Cheese-grated my two-bit soles
on strainer sewers.
A man, nighthawk coat,
cigarette for a beak,
stopped in front of me
to ignite his habit.
‘Designated Smoking Area’ sign chain-gain hangs,
on a rusted work area fence.
I play I Spy, since it isn’t my habit.
So I’m scrawling within those rusted
divided fence lines.
As trains squeak by again.
On the Drive Home
Got all the greenlights.
None of my pitched tents flew away.
No one chased me with canes, or pitchforks.
Crossed my fingers passing by the cemetery.
No Bates Coffin Company truck whirring by, today.
One hand in pocket, other, peace sign.
The coffee cup isn’t arguing,
my wrists aren’t throbbing.
My head opportunity knocks,
opens the skeleton door,
asking me to light-switch flick my neurons off,
and into the gutter.
They can hopscotch another day.
Tell the words to go home.
Revert back to reality, the
mailman’s boxcar trudging,
as you synchronized swim back your car up
into the driveway, as every other automaton does.
And go on with your day, young comma.
Throw it. Frisbee catch.
FedEx employee smash. What does fra-gi-le mean?
Supermarket Sweep energy intact.
Sit on the ocean. Pelican stance.
Karate chop, Karate Kid kick.
Water gun target practice.
Tray for the picnic.
Baseball stadium cushion.
Bike ramp for the cul-de-sac.
Divide the room from the ex-boyfriend.
Build an eloquent statue
along the interstate.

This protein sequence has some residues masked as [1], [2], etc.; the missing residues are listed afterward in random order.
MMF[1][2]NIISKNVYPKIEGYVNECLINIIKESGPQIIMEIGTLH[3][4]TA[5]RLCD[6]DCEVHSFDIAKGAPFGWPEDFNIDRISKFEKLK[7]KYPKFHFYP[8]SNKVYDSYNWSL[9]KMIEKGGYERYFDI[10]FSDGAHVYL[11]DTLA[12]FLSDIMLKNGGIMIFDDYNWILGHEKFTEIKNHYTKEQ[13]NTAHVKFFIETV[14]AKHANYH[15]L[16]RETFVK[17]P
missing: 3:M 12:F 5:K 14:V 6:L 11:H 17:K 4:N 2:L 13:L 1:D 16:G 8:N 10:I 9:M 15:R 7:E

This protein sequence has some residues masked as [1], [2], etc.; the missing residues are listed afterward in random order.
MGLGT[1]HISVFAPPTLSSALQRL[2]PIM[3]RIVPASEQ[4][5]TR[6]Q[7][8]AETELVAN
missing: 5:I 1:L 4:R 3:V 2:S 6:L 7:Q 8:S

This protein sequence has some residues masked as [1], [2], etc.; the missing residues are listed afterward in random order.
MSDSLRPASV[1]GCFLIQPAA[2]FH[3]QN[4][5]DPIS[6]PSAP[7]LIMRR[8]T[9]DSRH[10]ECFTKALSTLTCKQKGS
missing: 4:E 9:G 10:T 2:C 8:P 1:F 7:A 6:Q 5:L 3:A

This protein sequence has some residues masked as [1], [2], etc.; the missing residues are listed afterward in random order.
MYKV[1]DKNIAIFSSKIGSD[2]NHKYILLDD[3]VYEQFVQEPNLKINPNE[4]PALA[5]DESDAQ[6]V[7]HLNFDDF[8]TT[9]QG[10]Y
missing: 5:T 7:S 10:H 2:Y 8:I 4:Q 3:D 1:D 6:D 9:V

Someone else planting
their artistic signature.
Rattling on. Wiring away.
Even my coffee cup is spent.
Hopscotched the curb
as I always do,
plucked Excedrin off the shelf,
paid in vending machine lottery change
to get rid of the thunderstorm
crashing my cranium.
Cloaked figures loiter by the no loitering sign
and argue over favorite brands of cigarettes.
Where’s the lone figure,
the getaway car?
Broad daylight curtain backdrop sighs.
My watch dial runs on empty,
vomits battery acid to cement,
like bullet-ridden glass smashed in a silent movie.
I head home, for my own
leaky paper cup sanity
to hold its own contents.
Alyssa Trivett is a wandering soul from the Midwest. When not working two jobs, she listens to music and scrawls lines on the back of gas station receipts. Her work first appeared in [now-defunct] Scapegoat Review, has appeared in Peeking Cat, VerseWrights, and recently at In Between Hangovers, Tuck Magazine, Communicators League, and Duane’s PoeTree site.